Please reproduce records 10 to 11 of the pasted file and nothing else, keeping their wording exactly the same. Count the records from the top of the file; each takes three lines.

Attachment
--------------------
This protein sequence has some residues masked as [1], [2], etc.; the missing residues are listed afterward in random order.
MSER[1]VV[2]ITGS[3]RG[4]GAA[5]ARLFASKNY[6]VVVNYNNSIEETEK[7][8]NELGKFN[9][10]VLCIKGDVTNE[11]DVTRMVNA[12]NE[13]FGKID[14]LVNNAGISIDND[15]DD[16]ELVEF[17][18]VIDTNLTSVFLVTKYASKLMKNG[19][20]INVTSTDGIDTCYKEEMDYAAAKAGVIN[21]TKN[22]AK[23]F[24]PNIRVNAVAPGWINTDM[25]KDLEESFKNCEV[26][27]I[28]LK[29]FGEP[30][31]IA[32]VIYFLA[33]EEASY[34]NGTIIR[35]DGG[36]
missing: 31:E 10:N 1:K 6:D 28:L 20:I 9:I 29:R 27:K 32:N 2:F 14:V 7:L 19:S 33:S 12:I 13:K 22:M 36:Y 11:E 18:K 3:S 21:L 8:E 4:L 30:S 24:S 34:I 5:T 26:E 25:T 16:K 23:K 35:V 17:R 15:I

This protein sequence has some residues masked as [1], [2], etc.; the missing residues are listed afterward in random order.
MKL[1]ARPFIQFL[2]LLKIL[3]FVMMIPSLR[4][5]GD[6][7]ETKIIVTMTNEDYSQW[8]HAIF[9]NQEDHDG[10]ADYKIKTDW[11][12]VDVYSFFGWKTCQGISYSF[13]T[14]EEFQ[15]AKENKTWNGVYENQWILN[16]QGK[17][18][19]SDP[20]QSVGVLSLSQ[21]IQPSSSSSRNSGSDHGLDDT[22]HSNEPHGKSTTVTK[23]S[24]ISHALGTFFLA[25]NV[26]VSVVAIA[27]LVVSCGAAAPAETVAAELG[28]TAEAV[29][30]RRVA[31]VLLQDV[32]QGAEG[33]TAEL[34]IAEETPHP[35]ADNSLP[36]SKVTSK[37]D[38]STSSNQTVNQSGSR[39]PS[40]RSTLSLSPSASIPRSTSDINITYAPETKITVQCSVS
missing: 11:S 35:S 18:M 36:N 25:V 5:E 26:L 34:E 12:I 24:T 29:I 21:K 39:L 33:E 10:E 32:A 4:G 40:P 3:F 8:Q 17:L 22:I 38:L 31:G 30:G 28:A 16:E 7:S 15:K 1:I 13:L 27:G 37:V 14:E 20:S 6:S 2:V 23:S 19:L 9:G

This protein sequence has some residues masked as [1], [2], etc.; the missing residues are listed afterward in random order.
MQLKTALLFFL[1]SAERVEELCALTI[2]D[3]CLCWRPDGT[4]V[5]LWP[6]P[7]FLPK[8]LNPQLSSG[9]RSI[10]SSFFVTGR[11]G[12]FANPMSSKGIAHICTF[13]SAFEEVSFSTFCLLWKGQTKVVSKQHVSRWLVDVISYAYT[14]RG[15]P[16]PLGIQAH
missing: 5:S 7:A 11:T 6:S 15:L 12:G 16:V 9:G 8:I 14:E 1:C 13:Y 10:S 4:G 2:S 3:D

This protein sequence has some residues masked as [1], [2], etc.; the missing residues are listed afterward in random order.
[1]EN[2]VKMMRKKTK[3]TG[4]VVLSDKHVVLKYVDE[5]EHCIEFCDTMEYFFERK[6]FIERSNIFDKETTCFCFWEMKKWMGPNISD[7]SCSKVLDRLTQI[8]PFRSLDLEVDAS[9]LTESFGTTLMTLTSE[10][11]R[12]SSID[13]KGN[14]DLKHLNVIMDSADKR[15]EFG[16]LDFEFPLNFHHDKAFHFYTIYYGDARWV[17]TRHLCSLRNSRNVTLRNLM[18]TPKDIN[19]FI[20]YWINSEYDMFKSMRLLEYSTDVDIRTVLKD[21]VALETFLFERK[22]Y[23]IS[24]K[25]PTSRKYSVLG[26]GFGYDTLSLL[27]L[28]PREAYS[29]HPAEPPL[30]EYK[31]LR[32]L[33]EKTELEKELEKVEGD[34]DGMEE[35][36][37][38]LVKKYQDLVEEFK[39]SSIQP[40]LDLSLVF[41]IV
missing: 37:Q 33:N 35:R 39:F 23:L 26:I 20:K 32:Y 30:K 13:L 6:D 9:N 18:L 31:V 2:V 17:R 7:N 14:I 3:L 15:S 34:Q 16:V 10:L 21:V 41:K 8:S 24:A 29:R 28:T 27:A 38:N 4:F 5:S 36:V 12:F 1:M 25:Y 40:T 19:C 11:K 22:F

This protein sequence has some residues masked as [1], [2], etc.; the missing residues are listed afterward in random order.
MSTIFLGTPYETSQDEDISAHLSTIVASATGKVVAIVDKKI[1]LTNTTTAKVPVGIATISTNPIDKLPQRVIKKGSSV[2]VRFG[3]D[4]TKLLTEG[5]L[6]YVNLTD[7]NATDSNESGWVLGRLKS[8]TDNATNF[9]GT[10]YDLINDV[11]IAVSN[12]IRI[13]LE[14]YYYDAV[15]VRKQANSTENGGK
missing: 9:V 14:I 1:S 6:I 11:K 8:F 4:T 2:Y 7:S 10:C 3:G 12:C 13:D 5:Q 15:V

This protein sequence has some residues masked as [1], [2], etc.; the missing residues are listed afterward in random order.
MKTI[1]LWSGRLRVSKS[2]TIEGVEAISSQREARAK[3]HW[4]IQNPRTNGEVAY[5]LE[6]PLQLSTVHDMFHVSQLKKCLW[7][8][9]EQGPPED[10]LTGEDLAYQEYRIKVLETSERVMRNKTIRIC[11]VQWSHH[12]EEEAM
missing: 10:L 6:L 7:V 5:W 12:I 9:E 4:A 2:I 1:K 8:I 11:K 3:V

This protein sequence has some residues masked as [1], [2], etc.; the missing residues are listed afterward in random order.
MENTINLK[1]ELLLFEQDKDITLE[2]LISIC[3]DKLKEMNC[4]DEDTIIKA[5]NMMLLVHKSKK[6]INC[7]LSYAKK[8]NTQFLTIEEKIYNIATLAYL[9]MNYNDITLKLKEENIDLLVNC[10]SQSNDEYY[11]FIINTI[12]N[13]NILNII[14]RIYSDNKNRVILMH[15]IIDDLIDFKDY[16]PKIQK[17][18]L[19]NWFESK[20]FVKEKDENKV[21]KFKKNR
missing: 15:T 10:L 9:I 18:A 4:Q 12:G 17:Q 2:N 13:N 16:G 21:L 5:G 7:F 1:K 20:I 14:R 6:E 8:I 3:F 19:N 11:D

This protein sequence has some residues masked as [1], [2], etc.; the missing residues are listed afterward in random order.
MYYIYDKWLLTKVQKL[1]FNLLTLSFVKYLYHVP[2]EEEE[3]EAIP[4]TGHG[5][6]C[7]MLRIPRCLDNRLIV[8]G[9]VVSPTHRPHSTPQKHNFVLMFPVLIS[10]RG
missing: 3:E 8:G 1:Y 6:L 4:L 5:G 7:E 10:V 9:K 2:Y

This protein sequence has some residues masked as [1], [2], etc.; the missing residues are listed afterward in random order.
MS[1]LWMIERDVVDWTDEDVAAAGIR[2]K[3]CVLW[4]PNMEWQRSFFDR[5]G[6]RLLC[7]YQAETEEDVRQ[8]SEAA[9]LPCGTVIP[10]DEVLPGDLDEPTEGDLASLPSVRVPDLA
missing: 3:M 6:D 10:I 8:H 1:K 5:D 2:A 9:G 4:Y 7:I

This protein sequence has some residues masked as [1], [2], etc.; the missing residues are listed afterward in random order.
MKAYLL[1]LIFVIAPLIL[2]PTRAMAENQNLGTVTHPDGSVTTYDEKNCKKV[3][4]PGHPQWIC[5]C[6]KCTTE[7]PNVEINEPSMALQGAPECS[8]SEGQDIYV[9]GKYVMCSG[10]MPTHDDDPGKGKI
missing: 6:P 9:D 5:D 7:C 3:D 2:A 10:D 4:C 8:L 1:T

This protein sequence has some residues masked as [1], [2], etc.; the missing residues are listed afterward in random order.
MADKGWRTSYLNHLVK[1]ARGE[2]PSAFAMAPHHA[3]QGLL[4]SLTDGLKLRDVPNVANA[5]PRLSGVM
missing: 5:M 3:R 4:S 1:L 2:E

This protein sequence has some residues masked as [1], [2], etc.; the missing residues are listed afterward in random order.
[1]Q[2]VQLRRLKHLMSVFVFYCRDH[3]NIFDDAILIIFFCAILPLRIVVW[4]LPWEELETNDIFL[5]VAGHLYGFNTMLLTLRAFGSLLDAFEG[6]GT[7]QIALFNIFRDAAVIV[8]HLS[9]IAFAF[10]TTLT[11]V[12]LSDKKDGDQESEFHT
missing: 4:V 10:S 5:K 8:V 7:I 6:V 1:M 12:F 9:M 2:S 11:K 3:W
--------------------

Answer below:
This protein sequence has some residues masked as [1], [2], etc.; the missing residues are listed afterward in random order.
MKAYLL[1]LIFVIAPLIL[2]PTRAMAENQNLGTVTHPDGSVTTYDEKNCKKV[3][4]PGHPQWIC[5]C[6]KCTTE[7]PNVEINEPSMALQGAPECS[8]SEGQDIYV[9]GKYVMCSG[10]MPTHDDDPGKGKI
missing: 6:P 9:D 5:D 7:C 3:D 2:A 10:D 4:C 8:L 1:T

This protein sequence has some residues masked as [1], [2], etc.; the missing residues are listed afterward in random order.
MADKGWRTSYLNHLVK[1]ARGE[2]PSAFAMAPHHA[3]QGLL[4]SLTDGLKLRDVPNVANA[5]PRLSGVM
missing: 5:M 3:R 4:S 1:L 2:E